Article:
That there is growing opposition to government plans to introduce mandatory voter ID should come as no surprise.
Requirements to show photo ID at polling stations, which are expected to be introduced in 2023, are yet another example of the government missing the mark when it comes to policies designed to protect UK democracy.
The move is designed to ‘reduce the risk of voter fraud and improve the integrity of the electoral process‘, but the evidence that such problem exists is minimal. Out of over 58 million votes cast in all elections in 2019, there was only one conviction for personation (the type of fraud voter ID is alleged to resolve) and one caution. Even allowing that one incidence of voter fraud is one too many, the threat to millions being denied and stolen their vote for lack of ID is far more concerning.
According to figures from the Electoral Commission in 2015, 3.5 million electors (7.5 percent of electorate) could be left with no way of voting. If ID forms were limited to passports and driving licences only, then as many as 11 million electors would not have acceptable ID – that’s a shocking 24 percent of the electorate.
Ethnic minorities are most likely to be affected by the policy: 47 percent of black people do not own a driving licence, compared to 24 percent of white people. With the pandemic having hit ethnic groups harder, there is even less need in advocating for a scarcely evidential problem, while further marginalising and polarising a social reality that needs cohesiveness and representation instead.
It would be insensible to claim that electoral fraud is insignificant. But other than being damaging, the need for the policy is imaginary – and extremely expensive.
Other than the obvious risks involved in potentially disenfranchising millions of voters, the policy serves as a costly distraction for both the government and voters.
According to the government’s own figures, the move may cost up to £20m per general election, and there’s no need to explain that funds ought to be directed towards some pressing issues – this figure could pay for 600 nurses each election.
And then there are the costs to the voter – for the ordinary adult citizen, a passport costs as much as £85, and a driving licence requires no less than £34. Those that do not travel or that cannot afford them will have neither, and will thus be denied access to the polling station – an unforgivably exclusionary practice.
The government have committed to introducing some form of free ID scheme but the details of this are scant and, with some councils already requiring photo ID for postal votes, little thought has been given to the administrative hurdles voters face in acquiring even free identification.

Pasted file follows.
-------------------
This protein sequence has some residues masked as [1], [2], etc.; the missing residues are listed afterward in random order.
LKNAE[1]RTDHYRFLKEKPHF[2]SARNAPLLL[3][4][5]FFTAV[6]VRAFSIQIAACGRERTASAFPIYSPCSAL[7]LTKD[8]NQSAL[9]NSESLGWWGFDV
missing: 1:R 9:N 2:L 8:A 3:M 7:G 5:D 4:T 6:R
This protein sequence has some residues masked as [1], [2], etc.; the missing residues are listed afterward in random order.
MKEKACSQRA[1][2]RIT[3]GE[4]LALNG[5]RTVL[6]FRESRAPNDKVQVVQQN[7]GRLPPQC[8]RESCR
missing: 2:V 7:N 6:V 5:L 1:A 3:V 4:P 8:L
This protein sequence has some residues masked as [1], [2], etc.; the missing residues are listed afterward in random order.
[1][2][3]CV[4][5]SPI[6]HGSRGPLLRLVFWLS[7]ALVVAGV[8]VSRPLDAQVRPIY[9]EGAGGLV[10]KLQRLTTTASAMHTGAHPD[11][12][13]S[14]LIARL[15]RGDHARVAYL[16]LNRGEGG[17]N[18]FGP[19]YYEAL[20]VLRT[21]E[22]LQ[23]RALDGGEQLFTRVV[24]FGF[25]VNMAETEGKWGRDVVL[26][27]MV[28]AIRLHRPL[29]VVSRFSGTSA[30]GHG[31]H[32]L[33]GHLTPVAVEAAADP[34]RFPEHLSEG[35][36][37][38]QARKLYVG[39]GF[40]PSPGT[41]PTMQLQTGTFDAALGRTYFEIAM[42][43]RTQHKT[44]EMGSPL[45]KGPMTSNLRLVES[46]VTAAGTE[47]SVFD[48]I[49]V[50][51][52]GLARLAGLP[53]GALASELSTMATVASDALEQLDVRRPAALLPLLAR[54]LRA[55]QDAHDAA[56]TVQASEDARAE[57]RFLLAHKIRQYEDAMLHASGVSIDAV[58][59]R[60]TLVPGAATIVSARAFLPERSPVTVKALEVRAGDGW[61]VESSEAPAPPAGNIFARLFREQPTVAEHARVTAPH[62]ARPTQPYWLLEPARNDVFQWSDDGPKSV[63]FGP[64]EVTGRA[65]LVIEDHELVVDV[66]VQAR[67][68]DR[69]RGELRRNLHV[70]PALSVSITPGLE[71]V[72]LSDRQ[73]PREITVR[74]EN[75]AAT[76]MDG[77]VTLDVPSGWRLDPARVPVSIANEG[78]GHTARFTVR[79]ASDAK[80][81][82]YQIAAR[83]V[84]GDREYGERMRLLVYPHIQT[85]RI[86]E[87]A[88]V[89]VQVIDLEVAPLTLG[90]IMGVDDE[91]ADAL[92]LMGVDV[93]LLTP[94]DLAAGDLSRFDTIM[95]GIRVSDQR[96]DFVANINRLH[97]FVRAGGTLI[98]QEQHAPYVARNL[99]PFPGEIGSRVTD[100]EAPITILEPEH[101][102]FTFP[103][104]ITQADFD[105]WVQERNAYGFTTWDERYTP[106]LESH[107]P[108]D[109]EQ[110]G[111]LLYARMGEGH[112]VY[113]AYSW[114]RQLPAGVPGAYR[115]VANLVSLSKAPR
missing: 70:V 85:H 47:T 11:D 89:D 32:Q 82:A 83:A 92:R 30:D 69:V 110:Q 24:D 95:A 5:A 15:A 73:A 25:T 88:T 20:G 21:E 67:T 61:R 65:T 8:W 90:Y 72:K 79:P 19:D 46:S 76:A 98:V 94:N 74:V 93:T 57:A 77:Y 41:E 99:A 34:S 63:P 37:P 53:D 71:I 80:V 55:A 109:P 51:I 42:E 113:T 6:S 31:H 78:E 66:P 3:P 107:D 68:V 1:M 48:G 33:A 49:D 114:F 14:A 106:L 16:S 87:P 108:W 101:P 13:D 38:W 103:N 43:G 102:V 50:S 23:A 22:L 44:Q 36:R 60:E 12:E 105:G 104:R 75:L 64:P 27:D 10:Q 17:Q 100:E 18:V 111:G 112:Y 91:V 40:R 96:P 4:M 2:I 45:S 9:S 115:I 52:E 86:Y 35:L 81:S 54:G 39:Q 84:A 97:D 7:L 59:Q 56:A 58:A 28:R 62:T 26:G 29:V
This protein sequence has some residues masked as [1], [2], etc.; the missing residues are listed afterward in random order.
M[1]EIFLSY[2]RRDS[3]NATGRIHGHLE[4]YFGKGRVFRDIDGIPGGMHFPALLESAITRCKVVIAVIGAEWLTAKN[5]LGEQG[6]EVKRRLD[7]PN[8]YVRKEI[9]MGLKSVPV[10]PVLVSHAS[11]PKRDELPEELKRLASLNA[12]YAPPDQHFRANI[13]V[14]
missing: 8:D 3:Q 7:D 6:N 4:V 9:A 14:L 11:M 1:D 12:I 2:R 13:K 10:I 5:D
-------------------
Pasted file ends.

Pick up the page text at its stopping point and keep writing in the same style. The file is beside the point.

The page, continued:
But this obsession with photo identification masks the real issues already built into our system around access to the ballot box.
As it stands, 25 percent of black voters are not registered to vote, along with 24 percent of Asian voters, compared to a 17 percent average across the population. It seems that the government has much more to do to address these missing millions than introducing new policies that could narrow the franchise even further.
Speaking at the APPG for Race Equality earlier this week, ERS’ Josiah Mortimer explained that ‘when millions of people lack photo ID, the policy would represent a wrecking ball to political equality. Imposing mandatory ID is totally the wrong priority right now. Make no mistake, ordinary people will be locked out of the ballot box’. He continued: ‘Ministers should be expanding voter rights, not taking a crowbar to the already-critical cracks in our democracy. We have a winner-takes-all voting system that too often makes people feel it’s not worth bothering voting at all. We need stronger, fairer elections. Mandatory ID will take us further away from that goal”.
Already, voter turnout in local elections stands at record lows – 35 percent in 2018 – public participation should be promoted rather than being undermined. Every other party opposes the introduction of photo ID and for good reason.
First Past the Post has already shown the ailments in representation, and the introduction of mandatory photo ID is a needless provocation that further hinders our democratic process, while penalising minorities and further widening the social divide.
We need to focus on what truly matters and ensure a fair electoral process for all.
Federico Scolari is a placement student with the Electoral Reform Society from the University of Nottingham.
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